Prasa safety ban will stop many trains in their tracks

Police and a forensic team move the body of an unidentified man after two trains collided near the Elandsfontein station last year.
Police and a forensic team move the body of an unidentified man after two trains collided near the Elandsfontein station last year.
Image: VELI NHLAPO

The Passenger Rail Agency of SA (Prasa) has been accused of gambling with thousands of commuters' lives by using cellphones to communicate during manual authorisations of trains' movements.

This safety failure was among the reasons the Rail Safety Regulator (RSR) imposed an immediate ban on Prasa and told them to stop using manual signalling after a series of train collisions attributed to human error.

On Tuesday, at least 200 people were injured when a train was authorised to be stationary in Germiston but another Metrorail train carrying commuters on the same track hit it from behind.

Yesterday, Prasa officials were in a scramble at an emergency meeting with the Department of Transport to seek the immediate lifting of the ban because it would negatively affect its operations and the mobility of commuters.

The ban would affect passenger rail services nationwide and more than 2-million commuters daily in major cities such as Pretoria, Durban, Cape Town, Port Elizabeth, East London and Johannesburg.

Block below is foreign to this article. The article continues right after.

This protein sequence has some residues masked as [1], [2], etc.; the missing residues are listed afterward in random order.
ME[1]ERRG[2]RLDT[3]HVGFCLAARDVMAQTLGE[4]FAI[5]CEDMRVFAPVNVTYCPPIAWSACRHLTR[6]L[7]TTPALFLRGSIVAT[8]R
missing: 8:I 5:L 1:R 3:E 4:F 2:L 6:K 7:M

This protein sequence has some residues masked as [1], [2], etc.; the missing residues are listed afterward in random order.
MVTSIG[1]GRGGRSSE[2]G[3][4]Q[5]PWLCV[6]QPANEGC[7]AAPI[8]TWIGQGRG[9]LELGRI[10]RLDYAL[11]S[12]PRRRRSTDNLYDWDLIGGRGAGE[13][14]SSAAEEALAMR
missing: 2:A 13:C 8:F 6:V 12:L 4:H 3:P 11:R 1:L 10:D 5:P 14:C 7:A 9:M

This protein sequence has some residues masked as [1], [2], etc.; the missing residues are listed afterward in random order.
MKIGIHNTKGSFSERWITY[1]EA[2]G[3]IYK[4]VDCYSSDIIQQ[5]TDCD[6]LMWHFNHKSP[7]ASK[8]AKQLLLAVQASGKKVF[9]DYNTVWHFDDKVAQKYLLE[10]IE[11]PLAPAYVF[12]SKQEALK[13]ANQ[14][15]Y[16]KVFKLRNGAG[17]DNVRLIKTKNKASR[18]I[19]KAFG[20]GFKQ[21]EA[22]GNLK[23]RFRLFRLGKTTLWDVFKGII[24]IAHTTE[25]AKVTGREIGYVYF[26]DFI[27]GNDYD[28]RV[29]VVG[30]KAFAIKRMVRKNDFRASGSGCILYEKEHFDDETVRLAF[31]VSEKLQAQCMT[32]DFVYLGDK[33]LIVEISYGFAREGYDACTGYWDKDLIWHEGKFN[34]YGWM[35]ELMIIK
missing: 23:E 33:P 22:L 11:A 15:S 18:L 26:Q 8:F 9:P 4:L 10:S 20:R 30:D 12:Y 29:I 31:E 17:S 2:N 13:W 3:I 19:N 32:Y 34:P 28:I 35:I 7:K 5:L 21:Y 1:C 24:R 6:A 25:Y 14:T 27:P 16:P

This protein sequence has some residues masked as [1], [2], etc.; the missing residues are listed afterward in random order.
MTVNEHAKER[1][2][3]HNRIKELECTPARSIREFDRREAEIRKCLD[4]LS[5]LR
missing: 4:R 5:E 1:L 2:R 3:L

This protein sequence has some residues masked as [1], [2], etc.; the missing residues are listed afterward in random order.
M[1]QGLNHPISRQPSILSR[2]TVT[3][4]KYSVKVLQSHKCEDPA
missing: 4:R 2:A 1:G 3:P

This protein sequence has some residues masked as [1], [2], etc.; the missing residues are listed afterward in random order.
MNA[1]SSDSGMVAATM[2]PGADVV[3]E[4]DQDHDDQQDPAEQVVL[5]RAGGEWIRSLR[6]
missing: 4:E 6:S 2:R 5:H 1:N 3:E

The regulator's spokeswoman, Madelein Williams, said the ban "must be interpreted against the backdrop of Prasa experiencing problems with their radio telecommunications systems and staff making use of cellphones, high vacancy rates, especially within safety critical grades, and general supervisory concerns".

She added: "The Rail Safety Regulator is concerned that the prohibition directive will bring about additional delays to trains and passengers ... [the decision] was not taken lightly, however, but due to various issues of this nature, we felt it prudent to take this action."

Williams said another collision of two trains in Elandsfontein on June 19 last year, forced a similar ban in the Gauteng region, which was later lifted.

"In response to [that] directive, Prasa Rail issued correspondence to the regulator undertaking to ensure safe train operations during degraded conditions," Williams said.

She said the collision in Germiston was the last straw.

It convinced the regulator that Prasa did not have the means to prevent accidents when manual authorisations were undertaken.

Williams added that the regulator's main concern was the recent escalating number of incidents when trains were manually authorised.

Prasa spokesman Sipho Sithole said the ban will affect 2.6-million passenger trips in Gauteng, Western Cape and KwaZulu-Natal.

"The material conditions on the ground will prompt a huge backlash from the public that might result in trains being set on fire. Millions of passengers who have bought tickets, which are the only tickets they can afford, will be severely affected."

He said Prasa respected the authority of the regulator "but we believe that RSR should have still given notice before issuing a prohibition".

X